“Elongated Panels,” the title of the next section, focused on six of Degas’s double-square compositions, canvases twice as wide as they are tall (fig. 36). His first foray into this format was in 1878; in the following year, he submitted The Dance Lesson (1879, National Gallery of Art, Washington, DC) to the Impressionist Exhibition. In these works, the exaggerated plunging diagonals and rhythmic arrangement of figures across the broad expanse of space imbue the tableaux en long with not only dynamism but also a magnetism that draws the beholder towards the vanishing point. A variety of influences came to the fore in this format: the procession-like arrangement of the dancers in some of these works harkens back to Quattrocento predelle and ancient friezes, the asymmetry, brazen cropping, and activated edges recall ukiyo-e prints, and finally, the cadenced rise and fall of the figures along the same trajectory line imparts a temporality reminiscent of Eadweard Muybridge’s and Étienne-Jules Marey’s chronophotography. One wall was dedicated to a small number of drawings and pastels that exemplified the freedom with which Degas transposed a motif from one work to another (fig. 37). One figure who appears in the elongated panel painting Before the Ballet (1890–92), Dancer Adjusting her Slipper (1885), and Seated Dancer Massaging her Foot (1881–83). Had the three works been hung closer together, the connection would have been more immediate.

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Fig. 36, Installation view of one of the main walls in the gallery, “Elongated Panels.” From left to right: Dancer Climbing the Stairs, ca. 1886–88. Oil on canvas. Musée d’Orsay, Paris. Dancers in the Rehearsal Room with a Double Bass, ca. 1882–85. Oil on canvas. The Metropolitan Museum of Art, New York. The Dance Lesson, ca. 1879. Oil on canvas. National Gallery of Art, Washington.
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Fig. 37, Installation view of the wall featuring works on paper that show Degas’s practice of transposing motifs from one work to another in various media and formats.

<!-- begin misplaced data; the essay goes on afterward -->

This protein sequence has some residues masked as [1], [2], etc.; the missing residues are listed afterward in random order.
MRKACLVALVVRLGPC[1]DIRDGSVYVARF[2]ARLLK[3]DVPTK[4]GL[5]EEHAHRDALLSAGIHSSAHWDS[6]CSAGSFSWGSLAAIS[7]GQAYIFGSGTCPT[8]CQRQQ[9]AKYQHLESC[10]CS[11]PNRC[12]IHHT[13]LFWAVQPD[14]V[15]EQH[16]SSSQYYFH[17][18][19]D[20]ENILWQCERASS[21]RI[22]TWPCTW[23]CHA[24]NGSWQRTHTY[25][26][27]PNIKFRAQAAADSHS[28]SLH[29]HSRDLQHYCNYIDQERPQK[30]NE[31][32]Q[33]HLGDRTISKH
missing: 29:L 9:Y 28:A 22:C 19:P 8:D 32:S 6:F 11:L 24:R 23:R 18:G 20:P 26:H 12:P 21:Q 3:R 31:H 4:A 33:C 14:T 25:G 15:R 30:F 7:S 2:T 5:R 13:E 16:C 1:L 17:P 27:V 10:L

“Lighting Effects and Viewpoints” presented a concise selection of works that captured Degas’s fascination with light’s ability to exaggerate, distort, and sculpt a dancer’s body. To amplify the sense of theatricality, he combined chiaroscuro effects, intense backlighting, and luminous accents with dramatic viewpoints. It was not until 1885 that Degas could afford a three-day subscription to the Opéra, which provided him with access to all areas of the theater. Some of the works in this section reveal the spaces and viewpoints that his pass allowed him to explore. The juxtaposition of Women in a Theater Box (1885–90) with Dancers on Stage (1889–94; fig. 38) brilliantly underlined the relationship between site and sight—i.e., the spectator’s seat in the loge and what is seen on the stage from that vantage point. A more important loge scene was the Study of a Theater Box (1880; fig. 39) as it was one of only two ballet pictures in Degas’s oeuvre that featured the Palais Garnier. In her essay, Jones correctly connects Degas’s loge pictures to Mary Cassatt’s influence. Although gender politics and the rhetoric of the voyeuristic gaze were not alluded to in the label copy, they are addressed in the catalogue.

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Fig. 38, This arrangement establishes the relationship between site and sight. On left: Women in a Theater Box, 1885–90. Pastel on paper. Glasgow Museums on behalf of the Burrell Collection. On right: Dancers on Stage, 1889–94. Oil on canvas. Musée des Beaux-Arts, Lyon.
figure 39
Fig. 39, Study of a Theater Box, 1880. Pastel and oil on board laid down on canvas. The Museum of Fine Arts, Houston.

The last two sections of the exhibition were visually united by an elegant arch, intense, terracotta-colored walls, and a vista that culminated in Dancer with Bouquets (ca. 1895–1900; fig. 40). The first room, “Large Synthetic Drawings” (fig. 41), concentrated on Degas’s large format charcoal and pastel drawings from the 1890s and 1900s. Primarily executed on tracing paper, the translucency of this surface enabled him to make copies at ease, reworking and recontextualizing familiar motifs from individual drawings to create myriad new aggregates. This process was clarified by a sequence of three drawings—each based on the same nude model (fig. 42). The “synthetic” nature of this genre also refers to Degas’s practice of drawing a single figure multiple times to evoke the temporal unfolding of a movement across the page. Faceless, corporeal, and at times coarse in execution, these figures are also uninhibitedly expressive and rendered in wonderfully gestural lines. These late works embodied a distinctly modern “new form of beauty” that paradoxically “embraced the vulgar and the sublime.”‍[7] The majority of critics, however, could not look beyond the Ingresque idiom that typified Degas’s classical dancers from the previous decades.

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Fig. 40, Installation view of the “Orgies of Color” gallery. In the distance is Dancer with Bouquets, ca. 1895–1900. Oil on canvas. Chrysler Museum of Art, Norfolk. Image © RMN-Grand Palais (Musée d’Orsay) / Sophie Crépy.
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Fig. 41, View of introductory panel in the “Large Synthetic Drawings” gallery. On left: Three Studies of a Ballerina, 1895–90. Charcoal rubbed and touched with pastel on oiled paper, laid down on stiff paper. The Ashmolean Museum, Oxford. On right: Three Dancers, 1895–90. Charcoal and pastel on tracing paper. Private collection, courtesy of Halcyon Gallery, London.